Engaging the media
The media is probably the most effective way to spread your campaign messages. It’s likely that your organisation already uses the local media to share news with your patients and the local community. Take advantage of these relationships to communicate about this exciting new service. Your reach can be scaled drastically by taking advantage of this approach.
Think about what you want to share, what you hope to achieve, why it’s important, and when is a good time to share this information. Engaging with the media shouldn’t be treated as a ‘one-off’ exercise; think about what stage you’re at in the campaign and what information or news is worth sharing at that point. For example, you might want to talk about the launch of the service to begin with to raise awareness. Later, you may wish to put forward some anecdotal success stories to further promote the service and increase uptake. You should therefore consider:
the timing of a release;
how you might structure it;
what you might say;
why you are doing this; and
Here’s a sample press release designed for the launch stage to help you get started:
Find your story
Everyone relates to personal stories and case studies, and examples of positive outcomes and experiences can really help to bring these to life. If you keep your ear to the ground, you’ll soon find the good news stories to tie your campaign messaging to. This could be the clinician who has transformed their service with PKB, or the patient who has less attendances now that the lines of communication between them and their healthcare team are open with PKB, or the patient whose life has been saved because they were able to share their health record during an emergency. It’s these stories that are most interesting to journalists - and it will mean that there’s more chance your news will be shared.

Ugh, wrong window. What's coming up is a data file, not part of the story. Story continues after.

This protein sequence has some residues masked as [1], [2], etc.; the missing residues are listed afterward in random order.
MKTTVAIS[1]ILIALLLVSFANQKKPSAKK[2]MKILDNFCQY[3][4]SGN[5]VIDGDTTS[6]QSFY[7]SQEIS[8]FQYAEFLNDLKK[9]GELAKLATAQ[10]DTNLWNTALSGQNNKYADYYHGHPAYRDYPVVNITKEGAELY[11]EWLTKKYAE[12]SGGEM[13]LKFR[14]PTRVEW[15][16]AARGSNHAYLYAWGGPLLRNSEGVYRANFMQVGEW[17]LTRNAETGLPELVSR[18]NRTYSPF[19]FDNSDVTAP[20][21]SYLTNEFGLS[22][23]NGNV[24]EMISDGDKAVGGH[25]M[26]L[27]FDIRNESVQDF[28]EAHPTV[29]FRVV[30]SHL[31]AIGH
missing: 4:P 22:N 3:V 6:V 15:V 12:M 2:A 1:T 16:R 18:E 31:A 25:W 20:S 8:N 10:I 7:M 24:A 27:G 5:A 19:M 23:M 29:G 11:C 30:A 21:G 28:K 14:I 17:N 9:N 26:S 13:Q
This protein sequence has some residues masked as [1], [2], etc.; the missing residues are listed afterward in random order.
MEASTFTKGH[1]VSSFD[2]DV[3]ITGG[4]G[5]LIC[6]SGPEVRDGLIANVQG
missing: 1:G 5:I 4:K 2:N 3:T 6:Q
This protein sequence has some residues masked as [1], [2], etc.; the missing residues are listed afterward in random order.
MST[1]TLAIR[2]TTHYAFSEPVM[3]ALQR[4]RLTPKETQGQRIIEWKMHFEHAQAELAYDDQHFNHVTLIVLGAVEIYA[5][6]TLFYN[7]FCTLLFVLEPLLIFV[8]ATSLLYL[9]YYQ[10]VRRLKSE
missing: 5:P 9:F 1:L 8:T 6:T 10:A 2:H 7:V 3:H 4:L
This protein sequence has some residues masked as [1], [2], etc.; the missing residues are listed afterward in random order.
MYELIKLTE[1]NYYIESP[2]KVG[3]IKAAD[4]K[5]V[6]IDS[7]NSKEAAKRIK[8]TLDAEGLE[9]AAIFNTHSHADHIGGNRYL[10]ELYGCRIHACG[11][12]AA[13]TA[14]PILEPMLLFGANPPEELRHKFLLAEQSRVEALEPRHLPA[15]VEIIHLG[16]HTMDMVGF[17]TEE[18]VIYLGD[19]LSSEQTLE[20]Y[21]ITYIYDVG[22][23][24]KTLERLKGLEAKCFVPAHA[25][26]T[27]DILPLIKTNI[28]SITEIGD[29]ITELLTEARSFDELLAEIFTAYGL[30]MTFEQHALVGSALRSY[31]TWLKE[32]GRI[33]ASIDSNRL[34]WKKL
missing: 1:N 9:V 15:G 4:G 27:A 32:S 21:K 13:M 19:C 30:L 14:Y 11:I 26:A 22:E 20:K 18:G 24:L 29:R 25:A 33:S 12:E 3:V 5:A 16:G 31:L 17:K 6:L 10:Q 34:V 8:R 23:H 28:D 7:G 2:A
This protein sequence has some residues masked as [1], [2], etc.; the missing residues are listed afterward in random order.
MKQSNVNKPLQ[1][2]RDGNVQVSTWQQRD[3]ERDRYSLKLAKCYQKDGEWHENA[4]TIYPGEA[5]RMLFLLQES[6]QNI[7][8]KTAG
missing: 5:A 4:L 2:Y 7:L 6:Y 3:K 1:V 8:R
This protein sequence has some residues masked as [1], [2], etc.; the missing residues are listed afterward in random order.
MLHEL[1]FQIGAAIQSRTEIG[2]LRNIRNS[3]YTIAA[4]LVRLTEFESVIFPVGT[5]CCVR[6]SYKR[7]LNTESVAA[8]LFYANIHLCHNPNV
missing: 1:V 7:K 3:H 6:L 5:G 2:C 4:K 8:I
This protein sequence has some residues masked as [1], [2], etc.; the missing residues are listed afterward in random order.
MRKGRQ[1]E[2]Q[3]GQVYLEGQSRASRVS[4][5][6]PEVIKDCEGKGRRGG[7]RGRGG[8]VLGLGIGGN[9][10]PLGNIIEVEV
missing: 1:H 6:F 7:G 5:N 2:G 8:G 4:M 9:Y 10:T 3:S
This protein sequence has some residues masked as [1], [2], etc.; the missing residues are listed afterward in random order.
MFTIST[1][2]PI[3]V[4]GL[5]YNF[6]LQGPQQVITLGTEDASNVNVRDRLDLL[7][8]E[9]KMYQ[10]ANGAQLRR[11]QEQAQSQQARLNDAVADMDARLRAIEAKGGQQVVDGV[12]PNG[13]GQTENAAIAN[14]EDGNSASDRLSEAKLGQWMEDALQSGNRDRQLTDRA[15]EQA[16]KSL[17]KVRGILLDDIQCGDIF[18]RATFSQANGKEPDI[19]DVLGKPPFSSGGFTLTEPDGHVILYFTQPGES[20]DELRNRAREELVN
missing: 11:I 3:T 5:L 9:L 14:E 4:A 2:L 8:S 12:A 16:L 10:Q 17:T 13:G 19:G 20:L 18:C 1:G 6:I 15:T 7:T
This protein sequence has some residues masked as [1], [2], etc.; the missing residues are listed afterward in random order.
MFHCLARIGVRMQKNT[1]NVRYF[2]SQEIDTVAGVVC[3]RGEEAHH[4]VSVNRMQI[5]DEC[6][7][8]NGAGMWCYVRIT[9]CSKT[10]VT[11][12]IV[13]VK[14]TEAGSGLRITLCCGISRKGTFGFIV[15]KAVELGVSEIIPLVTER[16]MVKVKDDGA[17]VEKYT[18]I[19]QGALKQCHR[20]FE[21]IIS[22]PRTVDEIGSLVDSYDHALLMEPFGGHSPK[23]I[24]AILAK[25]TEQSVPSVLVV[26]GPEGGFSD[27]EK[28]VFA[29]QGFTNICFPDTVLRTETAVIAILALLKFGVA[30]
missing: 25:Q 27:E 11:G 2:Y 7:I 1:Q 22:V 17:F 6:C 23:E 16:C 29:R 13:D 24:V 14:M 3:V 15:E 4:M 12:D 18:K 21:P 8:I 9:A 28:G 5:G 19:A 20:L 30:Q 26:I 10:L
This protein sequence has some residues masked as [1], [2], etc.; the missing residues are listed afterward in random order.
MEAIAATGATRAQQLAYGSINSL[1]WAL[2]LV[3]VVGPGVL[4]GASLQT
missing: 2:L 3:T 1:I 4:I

Examples of launch coverage
BBC Wales News (TV broadcast)
Links for other published content (PKB blog).
Hull University Teaching Hospitals NHS Trust
North Bristol launches e-Rehab prescriptions with PKB
Media monitoring services are a useful way to keep track of media coverage. You could use paid-for services or set up very simple search alerts using Google Alerts. When ‘Patients Know Best’ is mentioned in the media, our tracking service automatically collects this coverage. We can share this with you if required. For more information, email email@example.com. Similarly, if you need support compiling a list of local media contacts, get in touch to see if we can help.
Notes to editors
This service supports the NHS Long Term Plan to enable digital access to NHS services, and helping patients and their carers to manage their health. This not only benefits patients; reducing the amount of clinical correspondence posted out can save the NHS millions of pounds every year. In 2019, missed GP appointments alone, cost the NHS £216 million pounds. Digital correspondence has the potential to cut down missed appointments and significantly reduce postage costs.
PKB is used by more than 60 hospitals across 7 countries including Imperial College Healthcare NHS Trust in London. This is part of a network of NHS organisations in North West London using PKB to transform health and social care services. Here, 72% of patients reported they know more about their health since using the service (known locally as the Care Information Exchange).
About Patients Know Best
Patients Know Best (PKB) is the UK’s largest patient portal and the world’s first patient-controlled health records system. Founded in 2008, the company has a clear social purpose - to empower patients and their healthcare teams by providing access to their complete medical record, available in real time. As a certified B Corporation, PKB is part of a global community using business as a force for good.
The PKB platform is a multi-award winning system and the first of its kind to operate within the NHS secure network. Available on any internet-enabled tablet, smartphone, or computer, PKB can be used by patients and clinicians anywhere in the world. It is now used by over 60 hospitals across seven countries and is available in 20 different languages.
By choosing who they want to share their information with, patients can work more closely and effectively with their clinical teams. For example, healthcare professionals can create care plans digitally with input from patients; and data from personal wearable devices can also be uploaded to enhance the monitoring of complex conditions. Videos and other media content are also available to help educate patients and further improve care.